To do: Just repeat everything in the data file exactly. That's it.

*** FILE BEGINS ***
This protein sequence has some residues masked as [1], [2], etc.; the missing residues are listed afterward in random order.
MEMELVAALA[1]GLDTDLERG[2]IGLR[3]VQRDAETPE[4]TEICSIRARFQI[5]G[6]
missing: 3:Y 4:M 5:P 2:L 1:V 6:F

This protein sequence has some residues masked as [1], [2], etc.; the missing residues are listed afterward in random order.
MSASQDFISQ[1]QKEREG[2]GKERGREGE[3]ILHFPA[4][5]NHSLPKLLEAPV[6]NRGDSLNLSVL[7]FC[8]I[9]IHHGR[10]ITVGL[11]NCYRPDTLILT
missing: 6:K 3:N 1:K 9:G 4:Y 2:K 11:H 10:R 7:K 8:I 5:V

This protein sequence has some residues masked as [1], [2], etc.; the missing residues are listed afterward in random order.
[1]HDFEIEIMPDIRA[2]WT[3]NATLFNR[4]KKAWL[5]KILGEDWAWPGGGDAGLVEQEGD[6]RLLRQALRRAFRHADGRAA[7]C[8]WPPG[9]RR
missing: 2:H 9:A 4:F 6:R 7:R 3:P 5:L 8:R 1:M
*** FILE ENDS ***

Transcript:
This protein sequence has some residues masked as [1], [2], etc.; the missing residues are listed afterward in random order.
MEMELVAALA[1]GLDTDLERG[2]IGLR[3]VQRDAETPE[4]TEICSIRARFQI[5]G[6]
missing: 3:Y 4:M 5:P 2:L 1:V 6:F

This protein sequence has some residues masked as [1], [2], etc.; the missing residues are listed afterward in random order.
MSASQDFISQ[1]QKEREG[2]GKERGREGE[3]ILHFPA[4][5]NHSLPKLLEAPV[6]NRGDSLNLSVL[7]FC[8]I[9]IHHGR[10]ITVGL[11]NCYRPDTLILT
missing: 6:K 3:N 1:K 9:G 4:Y 2:K 11:H 10:R 7:K 8:I 5:V

This protein sequence has some residues masked as [1], [2], etc.; the missing residues are listed afterward in random order.
[1]HDFEIEIMPDIRA[2]WT[3]NATLFNR[4]KKAWL[5]KILGEDWAWPGGGDAGLVEQEGD[6]RLLRQALRRAFRHADGRAA[7]C[8]WPPG[9]RR
missing: 2:H 9:A 4:F 6:R 7:R 3:P 5:L 8:R 1:M